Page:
In the last week there have been several developments of note for the retirement village and aged care sector:
Pay parity funding announcement
In a long awaited but welcome move, Cabinet has agreed to address pay parity for aged care workers. Funding has been approved to bridge the gap between nurses and healthcare workers in public hospitals, and those in the “funded sector” (private and non-Government organisations that get Government funding to provide healthcare). The funding is expected to ease some of the challenges faced by the aged care sector in attracting and retaining nurses. It is estimated that the $200m of annual ongoing funding will provide a pay rise to 20,000 healthcare workers. While this is undoubtedly a step in the right direction, much of the detail is yet to come, as are the funds which will be provided through changes to providers’ contracts with Te Whatu Ora.
Read the Government announcement here.
Review of Retirement Income Policies released
Te Ara Ahunga Ora Retirement Commission has released its 2022 Review of Retirement Income Policies. A review of New Zealand’s retirement income policies occurs every 3 years. This year's review is the first to be released under Retirement Commissioner Jane Wrightson, and has a specific focus on superannuation, housing, and the retirement experiences of Māori, Pasifika and women. In total, there are 35 recommendations, including that the superannuation age must remain at 65 (to maintain confidence, stability and equity for those accessing it).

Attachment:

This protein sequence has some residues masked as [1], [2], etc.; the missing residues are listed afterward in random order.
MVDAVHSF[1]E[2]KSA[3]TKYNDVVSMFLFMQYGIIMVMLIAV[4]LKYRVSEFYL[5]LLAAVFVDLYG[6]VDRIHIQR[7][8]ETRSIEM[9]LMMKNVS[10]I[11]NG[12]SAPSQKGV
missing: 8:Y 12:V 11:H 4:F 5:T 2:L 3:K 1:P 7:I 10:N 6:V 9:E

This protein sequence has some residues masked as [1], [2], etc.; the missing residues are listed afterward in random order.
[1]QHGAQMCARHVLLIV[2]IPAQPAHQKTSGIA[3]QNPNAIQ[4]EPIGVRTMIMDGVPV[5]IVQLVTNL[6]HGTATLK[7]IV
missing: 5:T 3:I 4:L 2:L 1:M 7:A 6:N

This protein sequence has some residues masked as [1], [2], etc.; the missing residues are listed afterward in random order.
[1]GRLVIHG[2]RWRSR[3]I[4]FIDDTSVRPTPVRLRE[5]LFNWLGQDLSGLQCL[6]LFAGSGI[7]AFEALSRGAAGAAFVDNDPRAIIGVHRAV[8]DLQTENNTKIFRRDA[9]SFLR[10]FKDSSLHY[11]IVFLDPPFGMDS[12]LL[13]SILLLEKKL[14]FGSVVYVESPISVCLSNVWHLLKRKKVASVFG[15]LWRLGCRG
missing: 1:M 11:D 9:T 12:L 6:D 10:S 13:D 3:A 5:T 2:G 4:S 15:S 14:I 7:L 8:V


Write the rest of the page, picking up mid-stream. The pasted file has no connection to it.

While retirement villages are not specifically mentioned in the review, village operators may be interested in some of the following points taken from the report:
- 40% of people aged 65 have virtually no income other than New Zealand Superannuation, and another 20% have only a little more.
- By 2048, 40% of those aged 65 and over will be renting, which equates to 600,000 people.
- The conclusions drawn around what ‘wealth’ in retirement means is for different cultures.
- The research which forms part of the report into the housing intentions of people living in New Zealand aged 45-65.
The above will be pertinent when considering the size and shape of villages in the future including different models, and creating more inclusive and diverse villages.
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